New bank accounts of YUKOS' subsidiaries, which the company plans to open to fund day-to-day activities, may be sized by Russian authorities, analysts believe. This YUKOS' decision points to the fact that the company is hopeless about its bank accounts, which had already been frozen. The company apparently has problems with funding day-to-day operations, experts point out. Investors will unlikely start buying YUKOS after its opening new bank accounts. They are waiting for the final assessment of the amount of overdue taxes, which YUKOS will have to pay, and for setting price for the major oil-producing subsidiary of the embattled oil giant, Yuganskneftegaz.
The decision to open new bank accounts shows that YUKOS is uneager to be forced into bankruptcy. However, as for funding day-to-day operation, the major issue is the control over Yuganskneftegaz and other key subsidiaries, experts say.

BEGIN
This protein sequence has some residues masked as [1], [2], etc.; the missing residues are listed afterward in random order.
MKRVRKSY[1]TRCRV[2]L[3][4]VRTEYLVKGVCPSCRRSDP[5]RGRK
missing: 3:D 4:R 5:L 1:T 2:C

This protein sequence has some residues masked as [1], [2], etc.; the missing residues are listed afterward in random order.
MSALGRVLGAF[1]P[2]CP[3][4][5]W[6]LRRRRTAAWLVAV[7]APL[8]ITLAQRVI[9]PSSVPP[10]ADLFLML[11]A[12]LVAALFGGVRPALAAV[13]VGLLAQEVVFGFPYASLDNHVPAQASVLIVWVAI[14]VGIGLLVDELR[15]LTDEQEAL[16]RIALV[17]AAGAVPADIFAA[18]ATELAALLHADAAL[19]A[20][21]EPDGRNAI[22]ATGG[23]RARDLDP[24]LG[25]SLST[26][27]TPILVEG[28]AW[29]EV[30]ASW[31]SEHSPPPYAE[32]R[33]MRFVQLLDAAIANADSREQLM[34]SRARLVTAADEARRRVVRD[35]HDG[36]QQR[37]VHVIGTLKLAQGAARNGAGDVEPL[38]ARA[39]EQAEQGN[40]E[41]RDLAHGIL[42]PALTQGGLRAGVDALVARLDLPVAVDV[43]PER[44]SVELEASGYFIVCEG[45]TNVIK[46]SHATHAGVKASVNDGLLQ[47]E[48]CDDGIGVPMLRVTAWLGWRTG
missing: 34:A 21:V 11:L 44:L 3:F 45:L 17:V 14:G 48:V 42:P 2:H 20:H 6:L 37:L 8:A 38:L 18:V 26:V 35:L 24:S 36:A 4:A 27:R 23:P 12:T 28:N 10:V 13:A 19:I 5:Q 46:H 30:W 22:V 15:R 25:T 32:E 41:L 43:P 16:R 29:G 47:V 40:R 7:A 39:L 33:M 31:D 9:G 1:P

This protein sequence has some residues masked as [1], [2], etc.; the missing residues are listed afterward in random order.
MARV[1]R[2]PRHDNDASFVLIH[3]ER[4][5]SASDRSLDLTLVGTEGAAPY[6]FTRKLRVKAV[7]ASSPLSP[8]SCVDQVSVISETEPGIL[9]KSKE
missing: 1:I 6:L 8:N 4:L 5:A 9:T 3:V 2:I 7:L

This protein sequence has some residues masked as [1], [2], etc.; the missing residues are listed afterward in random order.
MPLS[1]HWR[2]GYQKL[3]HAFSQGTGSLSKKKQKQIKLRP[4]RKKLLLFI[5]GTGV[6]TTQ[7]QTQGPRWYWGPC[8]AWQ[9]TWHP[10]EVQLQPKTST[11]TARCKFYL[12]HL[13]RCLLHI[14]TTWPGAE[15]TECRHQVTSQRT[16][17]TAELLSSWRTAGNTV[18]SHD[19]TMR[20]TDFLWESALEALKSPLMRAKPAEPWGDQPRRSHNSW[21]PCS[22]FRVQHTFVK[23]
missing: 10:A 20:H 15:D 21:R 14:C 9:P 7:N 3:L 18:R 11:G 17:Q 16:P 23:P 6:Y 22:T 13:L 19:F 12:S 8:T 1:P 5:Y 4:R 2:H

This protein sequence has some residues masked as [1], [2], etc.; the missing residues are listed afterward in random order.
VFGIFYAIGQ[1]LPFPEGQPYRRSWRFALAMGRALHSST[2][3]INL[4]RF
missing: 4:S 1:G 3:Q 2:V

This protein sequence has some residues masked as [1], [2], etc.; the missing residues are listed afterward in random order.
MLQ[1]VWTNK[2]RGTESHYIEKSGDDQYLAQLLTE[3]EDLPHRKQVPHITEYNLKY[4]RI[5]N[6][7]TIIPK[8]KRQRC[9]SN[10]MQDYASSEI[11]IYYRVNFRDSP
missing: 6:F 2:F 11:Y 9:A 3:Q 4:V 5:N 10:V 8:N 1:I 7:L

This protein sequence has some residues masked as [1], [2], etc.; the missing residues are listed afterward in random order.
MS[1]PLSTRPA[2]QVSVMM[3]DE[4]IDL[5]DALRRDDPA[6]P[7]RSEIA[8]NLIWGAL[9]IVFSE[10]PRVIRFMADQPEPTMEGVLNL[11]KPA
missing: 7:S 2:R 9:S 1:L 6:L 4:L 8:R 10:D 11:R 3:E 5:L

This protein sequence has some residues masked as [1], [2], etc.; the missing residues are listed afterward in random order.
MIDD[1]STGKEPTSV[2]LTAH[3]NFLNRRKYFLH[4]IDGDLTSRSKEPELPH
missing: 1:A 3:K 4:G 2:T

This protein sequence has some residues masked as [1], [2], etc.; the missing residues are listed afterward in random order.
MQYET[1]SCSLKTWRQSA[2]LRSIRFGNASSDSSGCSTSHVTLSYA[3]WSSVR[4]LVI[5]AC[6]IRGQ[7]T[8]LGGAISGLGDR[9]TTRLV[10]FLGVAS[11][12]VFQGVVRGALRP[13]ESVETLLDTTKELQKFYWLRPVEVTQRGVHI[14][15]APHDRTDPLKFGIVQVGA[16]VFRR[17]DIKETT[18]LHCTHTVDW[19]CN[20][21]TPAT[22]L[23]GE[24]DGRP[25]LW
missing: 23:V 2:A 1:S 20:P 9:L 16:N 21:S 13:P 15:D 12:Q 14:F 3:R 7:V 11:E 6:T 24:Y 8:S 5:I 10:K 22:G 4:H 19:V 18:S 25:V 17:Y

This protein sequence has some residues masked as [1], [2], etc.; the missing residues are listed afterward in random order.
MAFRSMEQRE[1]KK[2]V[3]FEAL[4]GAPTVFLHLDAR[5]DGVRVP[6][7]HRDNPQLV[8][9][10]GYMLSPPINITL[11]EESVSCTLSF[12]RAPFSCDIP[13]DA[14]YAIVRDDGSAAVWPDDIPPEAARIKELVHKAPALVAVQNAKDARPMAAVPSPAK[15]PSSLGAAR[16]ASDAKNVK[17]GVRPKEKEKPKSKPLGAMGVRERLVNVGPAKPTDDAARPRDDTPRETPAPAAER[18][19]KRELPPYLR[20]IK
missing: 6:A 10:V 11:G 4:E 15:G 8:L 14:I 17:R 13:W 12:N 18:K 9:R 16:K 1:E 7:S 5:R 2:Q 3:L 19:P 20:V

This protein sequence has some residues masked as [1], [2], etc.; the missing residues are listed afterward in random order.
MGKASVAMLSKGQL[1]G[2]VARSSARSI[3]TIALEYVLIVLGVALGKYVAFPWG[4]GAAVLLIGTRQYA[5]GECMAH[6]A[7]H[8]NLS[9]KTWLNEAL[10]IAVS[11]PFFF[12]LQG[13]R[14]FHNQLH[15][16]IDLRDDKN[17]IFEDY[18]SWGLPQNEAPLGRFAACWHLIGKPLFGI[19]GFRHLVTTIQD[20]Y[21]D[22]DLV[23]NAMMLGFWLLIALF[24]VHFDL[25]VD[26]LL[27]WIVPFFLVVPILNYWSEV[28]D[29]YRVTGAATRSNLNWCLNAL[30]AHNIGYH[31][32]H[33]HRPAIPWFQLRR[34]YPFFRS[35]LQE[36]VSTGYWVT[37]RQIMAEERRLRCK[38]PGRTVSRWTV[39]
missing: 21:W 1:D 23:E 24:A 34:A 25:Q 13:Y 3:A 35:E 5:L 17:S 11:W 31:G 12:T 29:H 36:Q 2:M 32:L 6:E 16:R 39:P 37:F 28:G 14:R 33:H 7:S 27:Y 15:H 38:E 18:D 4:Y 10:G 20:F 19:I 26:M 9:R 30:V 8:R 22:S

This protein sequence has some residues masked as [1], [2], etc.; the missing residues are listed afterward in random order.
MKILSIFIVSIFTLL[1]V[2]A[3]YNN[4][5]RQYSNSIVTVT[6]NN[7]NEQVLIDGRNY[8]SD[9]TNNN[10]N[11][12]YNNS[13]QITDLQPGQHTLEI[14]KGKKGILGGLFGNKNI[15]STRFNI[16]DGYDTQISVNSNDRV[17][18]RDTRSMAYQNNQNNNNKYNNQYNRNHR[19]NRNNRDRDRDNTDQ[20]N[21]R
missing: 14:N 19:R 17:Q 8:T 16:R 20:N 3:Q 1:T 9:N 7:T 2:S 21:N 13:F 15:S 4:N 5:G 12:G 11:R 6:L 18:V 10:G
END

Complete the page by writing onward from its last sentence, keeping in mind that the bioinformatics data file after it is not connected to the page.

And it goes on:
Others believe that opening new bank accounts is the compromise the company has reached with the Russian government. But this compromise does not alleviate risks related to YUKOS, therefore analysts see no reasons to change their recommendations on YUKOS securities.
More than 3,500 people were detained during unprecedented mass protests that swept across all of Russia in support of Alexey Navalny on January 23